Free Math Games: The Great Pet Races

I made this selection of games to help DD practice her basic math facts again.  She’s rusty on the problems like 8+7 and 6+9.  Since she and ED really love their little pets, I drew some little critters to appeal to them!

You can adjust any of these board games to suit your preschooler (by just identifying the numbers on the board) or your older child (by creating more complicated addition, subtraction or division problems).

Capture the Pet:

• What you need—addition cards and two types of tokens, one for each play.
• On index cards, write out addition problems that equal the numbers on the page. Examples – 6+7, 8+6, 5+10. (For a younger child, you can use the numbers themselves – 13, 14, 15, etc. For the older child you can use division problems such as 56 divided by  7 or 48 divided by  6 – see page 6 of the download pack.)
• Each player takes a turn drawing a card, figuring out the answer and placing a token on an animal.  If the other player has a token you can bump them off that spot and replace it with your own. The first player to have two tokens on a pet has captured it. The game is over when all pets on the board have been captured.
• The object of the game is to be the player to capture the most pets by placing 2 tokens on each pet.

As you can see, I adapted these gameboards for ED (identifying the numbers), DD (addition) and LD (division). Everyone clamors for games in our house!

13s, 14s and 15s Math Gameboards:

• Have a stack of cards with the numbers 1 through 12 (for the 13s gameboard) , 1 through 13 (for the 14 gameboard) or 1 through 14s (15s gameboard). Make sure you have 3 or 4 cards for each number.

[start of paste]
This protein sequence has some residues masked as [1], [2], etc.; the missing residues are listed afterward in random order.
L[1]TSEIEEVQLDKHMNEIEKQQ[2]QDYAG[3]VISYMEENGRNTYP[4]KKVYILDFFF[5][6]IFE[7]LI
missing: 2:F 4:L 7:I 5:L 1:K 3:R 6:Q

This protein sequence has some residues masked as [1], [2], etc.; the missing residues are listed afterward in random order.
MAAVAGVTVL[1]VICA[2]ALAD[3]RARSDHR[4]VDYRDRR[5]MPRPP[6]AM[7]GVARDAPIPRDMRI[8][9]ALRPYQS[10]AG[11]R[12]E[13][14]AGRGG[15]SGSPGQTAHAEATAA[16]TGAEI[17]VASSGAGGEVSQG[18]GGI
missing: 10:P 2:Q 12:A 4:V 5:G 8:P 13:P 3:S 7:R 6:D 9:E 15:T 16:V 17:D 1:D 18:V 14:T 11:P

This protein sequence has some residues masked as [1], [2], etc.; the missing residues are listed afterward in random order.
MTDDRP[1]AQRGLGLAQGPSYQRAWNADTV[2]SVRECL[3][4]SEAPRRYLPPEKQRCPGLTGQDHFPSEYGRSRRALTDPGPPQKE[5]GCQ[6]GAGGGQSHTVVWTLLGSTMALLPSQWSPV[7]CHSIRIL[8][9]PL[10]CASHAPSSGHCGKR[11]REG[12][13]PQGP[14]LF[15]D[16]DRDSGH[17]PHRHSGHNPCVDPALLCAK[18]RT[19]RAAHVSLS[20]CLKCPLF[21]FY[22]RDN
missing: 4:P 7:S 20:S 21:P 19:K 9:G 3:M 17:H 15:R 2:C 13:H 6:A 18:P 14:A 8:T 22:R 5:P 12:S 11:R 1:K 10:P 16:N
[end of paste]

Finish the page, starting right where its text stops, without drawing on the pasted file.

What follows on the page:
• Each player takes turns drawing a card and figuring out what number would make 13 (or 14 or 15).
• So if you were playing the 14s game board (pictured below) and you drew a 8, then you would move your token to the next available 6 spot. Then the next player takes a turn. If she turned over the number 12, she would have to move to the next available 2 spot on the board.  The first player to reach the finish wins the game.
Here’s DD playing a game of 14s. She turned over a 7 (green card) and is moving to the next 7 space (under her finger but I had her move the token off to show you):

Roll the Dice Game

• Make 2 dice with the numbers 4 through 9. You can find plain wooden cubes at most craft stores.  Add the two dice and move to the next available square. The first player to the finish wins the game.
So what led to these gameboards?  Two things. First, the girls wanted me to draw them little critters on the computer with the drawing board I got from hubby for my birthday. I’m no artist, but the girls thought they were cute. And second, DD enjoys math the most when we play lots of games.  Anyway, if you are interested feel free to download your own copy. If you do download them, I’d love to hear from you either here or at my Facebook page. It makes my day to hear from you all! Liesl